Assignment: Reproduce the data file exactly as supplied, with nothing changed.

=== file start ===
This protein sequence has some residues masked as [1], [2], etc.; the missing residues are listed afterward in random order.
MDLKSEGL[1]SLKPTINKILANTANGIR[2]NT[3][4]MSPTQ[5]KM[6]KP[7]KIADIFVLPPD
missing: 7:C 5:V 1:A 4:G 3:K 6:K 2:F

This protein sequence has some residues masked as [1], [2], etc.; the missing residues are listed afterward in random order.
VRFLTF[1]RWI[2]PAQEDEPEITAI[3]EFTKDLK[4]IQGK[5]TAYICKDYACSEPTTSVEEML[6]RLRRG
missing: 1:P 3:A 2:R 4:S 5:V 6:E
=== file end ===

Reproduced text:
This protein sequence has some residues masked as [1], [2], etc.; the missing residues are listed afterward in random order.
MDLKSEGL[1]SLKPTINKILANTANGIR[2]NT[3][4]MSPTQ[5]KM[6]KP[7]KIADIFVLPPD
missing: 7:C 5:V 1:A 4:G 3:K 6:K 2:F

This protein sequence has some residues masked as [1], [2], etc.; the missing residues are listed afterward in random order.
VRFLTF[1]RWI[2]PAQEDEPEITAI[3]EFTKDLK[4]IQGK[5]TAYICKDYACSEPTTSVEEML[6]RLRRG
missing: 1:P 3:A 2:R 4:S 5:V 6:E